Sometime in the mid-'90s, there appeared in print an article we wrote on Sigmund Freud (we can't remember exactly when, and our only copy of the printed piece is long gone, but which piece was reprinted in full here on S&F in August 2004) wherein we recount an episode of the Charlie Rose show on which the now-famous Harvard cognitive neuroscientist Steven Pinker expressed openly and antagonistically and with no punches pulled his utter contempt for Freudian theories of mind. In response, we wrote, in part:
No wonder Dr. Pinker was so huffy. Perhaps I'd have been a bit huffy too were I a cognitive neuroscientist, and bet the whole farm, my new BMW and solid-gold Rolex on the hard science of this [then] new discipline [cognitive neuroscience], and then heard someone academically credentialed, and therefore to be paid attention to [another of the show's guests, Dr. Peter J. Gay, Emeritus Professor of History at Yale University, cultural historian, Freud biographer, a graduate of Western New England Institute for Psychoanalysis, and the author of the introductory commentary for W. W. Norton & Co.'s paperback edition of The Standard Edition of Freud's complete works], give credence to the strange theories of some soft-science guy who 100 years ago worked on some of the very same problems I was now working on. As I said [i.e., above, in the original article], a good explanation [of Pinker's antagonism), but somewhat short of reasonable. But then, Dr. Pinker was himself being somewhat short of reasonable. More reasonable, it seems to me, would have been for him to have remembered the lesson of history that teaches that world-transforming discoveries about the nature of man and the cosmos were, by intuition, first adumbrated by poets, philosophers, and other thinkers of genius using the same sort of metaphorical language Freud was compelled to use in order to make his revolutionary theories comprehensible. More reasonable, also, would it have been for him to have held it no more than prudent to acknowledge that it's never wise to give short shrift to the intuitions and insights of genius, and to have taken Freud's theories as a working guide in his new research, and centered one small portion of that research on seeking out possible neurobiological analogues of such things as the unconscious, repression, Oedipal strivings, psychic determinism, libido, id, ego, superego — the whole psychoanalytic menagerie.As regular readers of S&F have probably long ago surmised, I'm an informed (as laymen go) and convinced Freudian, and believe that, in the large, Freud got most of it right first time out of the box. And it now appears that, based on their hard-science researches, even cognitive neuroscientists will be forced to begin to do a chagrined 180 on their thinking concerning Freud's insights into and metaphorical explanations of the human mind and how it functions. At least, if what Jessa Crispin (she of Book Slut fame) reports is right. Ms. Crispin, in a piece for Drexel University's The Smart Set, writes:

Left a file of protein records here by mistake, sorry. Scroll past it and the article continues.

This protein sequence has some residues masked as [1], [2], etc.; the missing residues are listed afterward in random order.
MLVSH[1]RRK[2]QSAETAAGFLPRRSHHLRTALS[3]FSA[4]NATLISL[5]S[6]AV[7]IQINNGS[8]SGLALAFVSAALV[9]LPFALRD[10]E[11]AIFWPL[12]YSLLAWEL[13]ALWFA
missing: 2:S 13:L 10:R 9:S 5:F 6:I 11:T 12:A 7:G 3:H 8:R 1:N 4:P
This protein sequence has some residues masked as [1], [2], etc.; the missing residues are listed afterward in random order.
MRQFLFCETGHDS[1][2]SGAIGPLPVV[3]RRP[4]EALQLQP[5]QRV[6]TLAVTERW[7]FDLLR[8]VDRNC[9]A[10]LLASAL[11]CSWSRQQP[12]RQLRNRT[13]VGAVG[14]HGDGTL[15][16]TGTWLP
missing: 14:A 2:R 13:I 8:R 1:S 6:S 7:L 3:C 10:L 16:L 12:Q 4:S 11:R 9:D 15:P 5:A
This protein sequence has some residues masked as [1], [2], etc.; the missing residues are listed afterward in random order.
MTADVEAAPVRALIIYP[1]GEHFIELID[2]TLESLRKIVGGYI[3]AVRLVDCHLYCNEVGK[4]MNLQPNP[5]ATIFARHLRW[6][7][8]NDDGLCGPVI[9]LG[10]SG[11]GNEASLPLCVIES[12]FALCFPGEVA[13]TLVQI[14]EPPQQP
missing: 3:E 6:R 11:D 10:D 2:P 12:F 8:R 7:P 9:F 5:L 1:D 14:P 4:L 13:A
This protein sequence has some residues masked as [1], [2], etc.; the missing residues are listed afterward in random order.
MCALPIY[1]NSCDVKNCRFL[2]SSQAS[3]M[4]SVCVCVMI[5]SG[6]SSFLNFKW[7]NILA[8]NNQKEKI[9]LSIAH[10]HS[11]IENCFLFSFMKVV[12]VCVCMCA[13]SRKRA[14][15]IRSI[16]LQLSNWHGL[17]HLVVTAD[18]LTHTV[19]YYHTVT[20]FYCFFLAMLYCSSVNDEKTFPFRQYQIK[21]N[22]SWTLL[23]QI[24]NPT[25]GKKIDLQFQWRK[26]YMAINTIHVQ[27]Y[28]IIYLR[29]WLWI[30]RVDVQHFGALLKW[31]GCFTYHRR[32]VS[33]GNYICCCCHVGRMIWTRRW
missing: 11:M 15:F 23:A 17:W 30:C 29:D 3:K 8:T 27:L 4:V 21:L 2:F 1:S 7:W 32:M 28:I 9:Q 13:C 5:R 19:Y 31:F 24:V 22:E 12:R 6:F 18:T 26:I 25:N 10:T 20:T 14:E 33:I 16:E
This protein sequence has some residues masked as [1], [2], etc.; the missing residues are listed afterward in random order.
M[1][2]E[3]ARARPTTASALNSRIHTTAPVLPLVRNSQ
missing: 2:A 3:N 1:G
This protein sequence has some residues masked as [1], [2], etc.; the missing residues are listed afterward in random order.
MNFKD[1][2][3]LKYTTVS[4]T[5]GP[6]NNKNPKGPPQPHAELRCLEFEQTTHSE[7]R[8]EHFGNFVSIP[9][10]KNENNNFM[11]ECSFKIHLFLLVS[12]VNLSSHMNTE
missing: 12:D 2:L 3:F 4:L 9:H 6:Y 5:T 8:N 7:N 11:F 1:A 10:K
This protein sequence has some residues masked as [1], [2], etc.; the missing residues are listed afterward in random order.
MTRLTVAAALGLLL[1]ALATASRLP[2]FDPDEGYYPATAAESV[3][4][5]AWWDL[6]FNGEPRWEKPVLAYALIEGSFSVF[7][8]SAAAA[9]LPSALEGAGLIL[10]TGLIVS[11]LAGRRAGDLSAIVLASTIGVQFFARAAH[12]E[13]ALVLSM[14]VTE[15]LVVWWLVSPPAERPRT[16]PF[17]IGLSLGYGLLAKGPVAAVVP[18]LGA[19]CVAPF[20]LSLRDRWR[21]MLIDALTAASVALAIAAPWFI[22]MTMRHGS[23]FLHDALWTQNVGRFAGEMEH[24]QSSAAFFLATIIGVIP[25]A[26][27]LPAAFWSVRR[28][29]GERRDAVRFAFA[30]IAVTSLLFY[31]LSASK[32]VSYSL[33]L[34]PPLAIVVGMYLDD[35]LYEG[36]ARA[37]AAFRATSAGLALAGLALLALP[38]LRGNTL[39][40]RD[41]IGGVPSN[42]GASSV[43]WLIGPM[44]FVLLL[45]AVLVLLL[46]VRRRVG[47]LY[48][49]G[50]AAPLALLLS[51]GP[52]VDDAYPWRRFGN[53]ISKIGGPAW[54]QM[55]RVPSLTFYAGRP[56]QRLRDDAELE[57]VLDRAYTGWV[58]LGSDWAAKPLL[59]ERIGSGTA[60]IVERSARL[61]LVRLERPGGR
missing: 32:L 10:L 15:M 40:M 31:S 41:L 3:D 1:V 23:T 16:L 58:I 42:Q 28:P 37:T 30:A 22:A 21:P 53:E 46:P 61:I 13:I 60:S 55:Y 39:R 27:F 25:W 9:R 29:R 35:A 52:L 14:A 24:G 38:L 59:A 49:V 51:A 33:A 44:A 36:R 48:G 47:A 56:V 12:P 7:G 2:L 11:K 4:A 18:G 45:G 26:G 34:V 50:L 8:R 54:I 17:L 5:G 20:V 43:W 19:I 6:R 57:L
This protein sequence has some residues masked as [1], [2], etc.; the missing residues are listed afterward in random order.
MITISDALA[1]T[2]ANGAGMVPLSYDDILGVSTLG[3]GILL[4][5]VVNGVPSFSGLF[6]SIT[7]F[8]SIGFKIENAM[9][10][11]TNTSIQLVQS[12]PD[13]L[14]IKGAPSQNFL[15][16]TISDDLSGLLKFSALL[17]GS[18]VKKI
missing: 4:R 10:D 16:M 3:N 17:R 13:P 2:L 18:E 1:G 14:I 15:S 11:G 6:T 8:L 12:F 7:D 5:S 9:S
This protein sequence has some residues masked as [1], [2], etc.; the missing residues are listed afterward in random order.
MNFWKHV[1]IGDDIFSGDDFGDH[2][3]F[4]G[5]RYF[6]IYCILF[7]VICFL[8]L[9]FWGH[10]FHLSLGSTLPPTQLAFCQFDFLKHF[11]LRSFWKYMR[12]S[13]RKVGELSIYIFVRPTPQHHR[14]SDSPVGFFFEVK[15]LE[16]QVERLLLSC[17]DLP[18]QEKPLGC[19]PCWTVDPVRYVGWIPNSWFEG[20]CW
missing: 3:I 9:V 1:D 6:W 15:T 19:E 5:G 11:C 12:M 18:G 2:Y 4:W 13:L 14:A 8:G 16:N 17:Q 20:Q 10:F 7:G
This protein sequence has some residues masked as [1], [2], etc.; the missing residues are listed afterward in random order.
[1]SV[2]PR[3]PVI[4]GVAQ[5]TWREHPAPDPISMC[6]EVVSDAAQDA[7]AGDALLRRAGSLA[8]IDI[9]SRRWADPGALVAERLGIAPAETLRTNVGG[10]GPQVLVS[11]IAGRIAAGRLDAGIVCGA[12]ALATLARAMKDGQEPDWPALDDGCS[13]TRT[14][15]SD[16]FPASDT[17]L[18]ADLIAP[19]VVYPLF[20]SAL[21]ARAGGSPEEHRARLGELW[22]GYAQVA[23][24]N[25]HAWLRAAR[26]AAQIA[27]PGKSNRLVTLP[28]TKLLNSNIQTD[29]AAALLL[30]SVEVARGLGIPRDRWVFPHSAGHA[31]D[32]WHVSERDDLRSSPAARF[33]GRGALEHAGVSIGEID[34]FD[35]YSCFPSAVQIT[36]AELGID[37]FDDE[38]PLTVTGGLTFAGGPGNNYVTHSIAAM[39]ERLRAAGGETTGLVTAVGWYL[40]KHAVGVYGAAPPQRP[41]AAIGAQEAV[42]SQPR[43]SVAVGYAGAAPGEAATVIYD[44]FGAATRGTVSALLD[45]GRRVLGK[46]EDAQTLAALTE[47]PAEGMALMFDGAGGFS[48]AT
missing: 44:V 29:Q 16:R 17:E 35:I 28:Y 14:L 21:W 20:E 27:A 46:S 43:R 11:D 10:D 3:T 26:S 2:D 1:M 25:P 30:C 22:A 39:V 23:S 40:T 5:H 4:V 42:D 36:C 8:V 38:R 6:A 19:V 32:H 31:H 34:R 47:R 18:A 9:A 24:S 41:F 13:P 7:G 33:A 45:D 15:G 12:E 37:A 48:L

I think we are entering a new Freudian era. This struck me as I was recently reading some stories in The New York Times Science Section: Depressive disorders may have a beneficial mechanism behind them; dreams may be meaningful after all; and hysteria — now called conversion disorders, and by which they mean the physical expression of emotional trauma — may actually exist. [...] For decades, Freud has been slowly discredited until his name is more a punchline [sic] than a scientific reference. But the more science wades into the murky territory of the mind, the more we see that we have to look backward to move forward.By our linking the above Smart Set piece, we do not mean to even so much as imply that we consider Ms. Crispin in any way competent or qualified to pass comment on any of this. We link the piece merely, and solely, because we get the sense that the articles she refers to might be a first hint that perhaps what we suggested in the last above quoted graf of our '90s print piece may at last now be beginning to take place in the hard-science world of cognitive neuroscience. But perhaps that's just wishful thinking on our part.